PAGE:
…All of this is what I would say, but I’d be hard pressed to talk about this show without mentioning its twist. As mentioned before, Koyomi turns out to be a natural at rock climbing, and while a natural born prodigy discovering the sport they were destined for is far from anything new as far as shonen sports tropes go, what I didn’t mention is that Koyomi’s talent comes from…being a hardcore gamer who was really into puzzle games. Yes, you read that right, and some how, some way, the show treats this concept almost entirely seriously in-universe. This is the kind of nonsense I could never hope to concieve even in my wildest dreams, and it’s absolutely amazing. I really can’t say I was expecting this premiere to be about a gamer girl rising up to take a sport by storm, and the fact that the visual direction actually has the climbing walls shift to look like a puzzle game whenever she’s figuring out the best way to climb it only adds to how wild this concept is. I suppose if I had any actual attachment to this sport, I’d find this premise a little offensive, but it’s such an utterly bizarre trick to pull that it’s pulled this show from a perfectly fine genre thing, to a must-watch, purely because I’m curious just how far it’ll run with it. If this bit of insanity sounds up your alley, or you’re just in the mood for a solid sports show, this looks like it’ll be quite a ride, and I’m totally on board with it.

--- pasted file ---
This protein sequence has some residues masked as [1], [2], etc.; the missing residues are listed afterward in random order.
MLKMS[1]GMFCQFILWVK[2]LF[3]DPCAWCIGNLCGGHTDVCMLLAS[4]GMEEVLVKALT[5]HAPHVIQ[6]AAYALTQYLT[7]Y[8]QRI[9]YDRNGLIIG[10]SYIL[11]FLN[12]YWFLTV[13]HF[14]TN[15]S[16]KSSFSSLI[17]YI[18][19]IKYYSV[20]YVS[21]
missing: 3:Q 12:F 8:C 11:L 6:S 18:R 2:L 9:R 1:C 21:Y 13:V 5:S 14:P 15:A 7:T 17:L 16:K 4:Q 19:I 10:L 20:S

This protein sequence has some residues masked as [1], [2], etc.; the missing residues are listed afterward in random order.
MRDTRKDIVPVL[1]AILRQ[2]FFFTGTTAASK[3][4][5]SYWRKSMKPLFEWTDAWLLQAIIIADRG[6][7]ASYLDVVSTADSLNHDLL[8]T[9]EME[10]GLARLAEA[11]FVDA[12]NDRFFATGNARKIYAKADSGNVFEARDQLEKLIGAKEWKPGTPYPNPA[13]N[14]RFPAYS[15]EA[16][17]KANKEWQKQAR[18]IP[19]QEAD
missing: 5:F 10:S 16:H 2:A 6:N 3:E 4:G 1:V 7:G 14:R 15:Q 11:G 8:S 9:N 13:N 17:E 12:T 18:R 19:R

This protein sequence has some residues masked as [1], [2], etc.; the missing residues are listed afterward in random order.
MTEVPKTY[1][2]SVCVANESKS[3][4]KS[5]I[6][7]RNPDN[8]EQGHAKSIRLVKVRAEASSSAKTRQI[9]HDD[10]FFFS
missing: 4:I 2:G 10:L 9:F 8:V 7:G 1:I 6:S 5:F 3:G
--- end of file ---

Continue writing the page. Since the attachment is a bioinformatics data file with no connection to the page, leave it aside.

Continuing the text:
Moriarty The Patriot
Synopsis: In the late 19th century, the British Empire nobility reigns while its working class suffers at their hands. Sympathetic to their plight, William James Moriarty wants to topple it all. Frustrated by the systemic inequity, Moriarty strategizes to fix the entire nation. Not even consulting detective Sherlock Holmes can stand in his way. It’s time for crime to revolutionize the world!